The consequences of disruptions in an ever-evolving risk landscape
The coronavirus pandemic has shone a spotlight on the ever-evolving risk landscape and has highlighted that disruptions can have a vast impact on organizations and how they operate.
We know that preparing for the unexpected is crucial, but it is also key to recognize the consequences that disruptions can have on employees and wider operations.
Whilst organizations trust their own processes and procedures and consider incidences such as product recalls or non-occupational disease will not happen to them, this year has proven that the unexpected can happen and that organizations with robust resilience and continuity measures can thrive post-incident.
A future view
Developed with resilience professionals in mind, the BCI Horizon Scan Report examined the risk landscape for 2020, providing an overview of disruptions from the previous twelve months and future view of anticipated threats in the days, weeks and months ahead.The loss of productivity was the top-rated response when businesses were asked to rank impacts. The second highest response was negative impact on staff morale/wellbeing, which might come as a surprise to many given it is positioned ahead of customer complaints, reputation damage and loss of revenue.
Figure . Impacts or consequences arising from the disruptions experienced in the last 12 months
Loss of productivity
• Loss of productivity is the most frequently cited consequence of disruption with 69.3% of organizations reporting this.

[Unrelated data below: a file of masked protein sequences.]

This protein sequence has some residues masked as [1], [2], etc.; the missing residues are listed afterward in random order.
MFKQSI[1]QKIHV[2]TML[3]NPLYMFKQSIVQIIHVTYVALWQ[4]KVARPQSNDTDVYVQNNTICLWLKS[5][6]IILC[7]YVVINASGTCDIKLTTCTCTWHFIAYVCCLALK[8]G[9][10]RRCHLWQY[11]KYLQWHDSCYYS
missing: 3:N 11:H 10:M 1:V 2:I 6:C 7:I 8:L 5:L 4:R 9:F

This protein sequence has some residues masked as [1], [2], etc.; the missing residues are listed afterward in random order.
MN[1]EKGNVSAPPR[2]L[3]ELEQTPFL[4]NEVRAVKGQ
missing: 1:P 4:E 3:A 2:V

• The negative impact on staff wellbeing is in second place, surprisingly ahead of financial impact.
• Loss of revenue as a consequence of disruption was only cited by just over a third (36.3%) of organizations.
Christine Probett, a management and human resource professor at San Diego State University said in an article published on NBC News that “many companies focus externally only” during crisis situations and “if there is no internal communication, employees expect the worst and productivity drops significantly when employees speculate on what might happen.”1 The results suggest organizations are recognizing the impact of employee morale/wellbeing on productivity.
The BCI’s 2020 Emergency Communications Report highlighted how certain tools can be used during a crisis to improve morale e.g. using WhatsApp groups as a casual communication tool amongst staff during an emergency ensures staff can communicate with peers and reduce feelings of isolation 2.
Loss of revenue was only cited by just over a third of respondents (36.3%) and delayed cash flows by just 12.8% of respondents suggesting that many organizations can manage disruptions before they take a direct hit on revenues.
For smaller disruptions, this is understandable but for larger disruptions (such as the loss of a production site), the most diligent organizations will be able to move production to back-up sites to ensure continuity of service.
Communication is key
The pandemic quickly became top-of mind for organizations, with many urgently reviewing their plans for disease outbreaks as a knee-jerk reaction. As we move forward, it is important to remain aware of disruptions that businesses face every day and the ripple effect that consequences have on employees.
By delivering effective messaging to employees from senior management and promoting peer to peer communication channels, businesses could in turn see an improvement in employee productivity, wellbeing and overall performance.
You can read the full BCI 2020 Horizon Scan report here.